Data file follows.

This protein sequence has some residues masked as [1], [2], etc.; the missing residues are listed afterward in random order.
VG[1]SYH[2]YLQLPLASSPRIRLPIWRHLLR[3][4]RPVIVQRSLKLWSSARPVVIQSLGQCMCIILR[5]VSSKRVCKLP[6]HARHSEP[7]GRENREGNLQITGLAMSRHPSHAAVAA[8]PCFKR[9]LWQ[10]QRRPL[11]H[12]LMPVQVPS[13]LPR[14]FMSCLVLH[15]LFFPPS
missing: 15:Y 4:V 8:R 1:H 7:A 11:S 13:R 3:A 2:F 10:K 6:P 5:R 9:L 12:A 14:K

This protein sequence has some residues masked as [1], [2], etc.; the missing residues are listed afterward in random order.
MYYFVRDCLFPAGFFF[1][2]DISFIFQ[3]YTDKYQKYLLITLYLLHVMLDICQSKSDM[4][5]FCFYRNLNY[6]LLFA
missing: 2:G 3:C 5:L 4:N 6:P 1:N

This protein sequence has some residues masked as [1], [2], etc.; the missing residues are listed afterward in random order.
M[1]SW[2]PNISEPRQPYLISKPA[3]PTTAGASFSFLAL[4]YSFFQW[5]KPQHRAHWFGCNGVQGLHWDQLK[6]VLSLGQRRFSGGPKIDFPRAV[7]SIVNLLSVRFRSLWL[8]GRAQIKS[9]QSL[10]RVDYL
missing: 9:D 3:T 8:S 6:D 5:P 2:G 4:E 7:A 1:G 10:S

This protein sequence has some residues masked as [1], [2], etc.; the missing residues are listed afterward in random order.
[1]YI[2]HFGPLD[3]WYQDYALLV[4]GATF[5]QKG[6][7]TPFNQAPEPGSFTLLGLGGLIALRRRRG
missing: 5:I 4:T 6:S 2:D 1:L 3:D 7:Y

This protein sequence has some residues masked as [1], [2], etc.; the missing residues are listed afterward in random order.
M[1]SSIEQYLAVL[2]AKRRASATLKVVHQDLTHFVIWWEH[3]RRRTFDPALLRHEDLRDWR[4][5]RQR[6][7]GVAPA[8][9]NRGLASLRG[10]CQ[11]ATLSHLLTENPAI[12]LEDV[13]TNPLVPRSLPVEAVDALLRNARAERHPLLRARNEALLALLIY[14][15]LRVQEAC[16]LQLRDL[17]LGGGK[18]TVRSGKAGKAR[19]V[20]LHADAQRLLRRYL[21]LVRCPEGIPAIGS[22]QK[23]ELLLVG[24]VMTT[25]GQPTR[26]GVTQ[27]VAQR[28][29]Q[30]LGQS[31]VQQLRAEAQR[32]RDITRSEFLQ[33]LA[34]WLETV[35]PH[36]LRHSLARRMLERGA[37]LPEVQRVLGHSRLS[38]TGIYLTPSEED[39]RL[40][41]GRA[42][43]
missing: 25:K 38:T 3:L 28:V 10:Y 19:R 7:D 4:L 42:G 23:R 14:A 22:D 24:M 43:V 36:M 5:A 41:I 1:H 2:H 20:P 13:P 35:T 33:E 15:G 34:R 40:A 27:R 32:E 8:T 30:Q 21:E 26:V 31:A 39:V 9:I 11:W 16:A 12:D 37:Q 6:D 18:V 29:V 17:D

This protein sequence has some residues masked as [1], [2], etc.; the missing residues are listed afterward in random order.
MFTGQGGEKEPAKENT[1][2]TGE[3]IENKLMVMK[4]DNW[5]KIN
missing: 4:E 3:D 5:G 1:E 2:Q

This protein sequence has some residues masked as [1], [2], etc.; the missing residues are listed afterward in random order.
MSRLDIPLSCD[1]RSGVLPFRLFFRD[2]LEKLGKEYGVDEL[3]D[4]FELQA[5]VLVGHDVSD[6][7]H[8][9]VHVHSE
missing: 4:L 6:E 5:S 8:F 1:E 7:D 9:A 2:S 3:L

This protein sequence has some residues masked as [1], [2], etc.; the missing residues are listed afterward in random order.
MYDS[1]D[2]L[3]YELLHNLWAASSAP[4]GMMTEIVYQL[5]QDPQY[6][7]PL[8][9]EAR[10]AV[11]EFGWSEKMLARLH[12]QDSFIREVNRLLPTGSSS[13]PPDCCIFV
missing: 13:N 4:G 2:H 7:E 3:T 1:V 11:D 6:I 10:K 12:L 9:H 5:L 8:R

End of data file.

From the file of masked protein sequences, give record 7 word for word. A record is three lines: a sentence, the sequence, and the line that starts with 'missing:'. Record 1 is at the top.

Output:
This protein sequence has some residues masked as [1], [2], etc.; the missing residues are listed afterward in random order.
MSRLDIPLSCD[1]RSGVLPFRLFFRD[2]LEKLGKEYGVDEL[3]D[4]FELQA[5]VLVGHDVSD[6][7]H[8][9]VHVHSE
missing: 4:L 6:E 5:S 8:F 1:E 7:D 9:A 2:S 3:L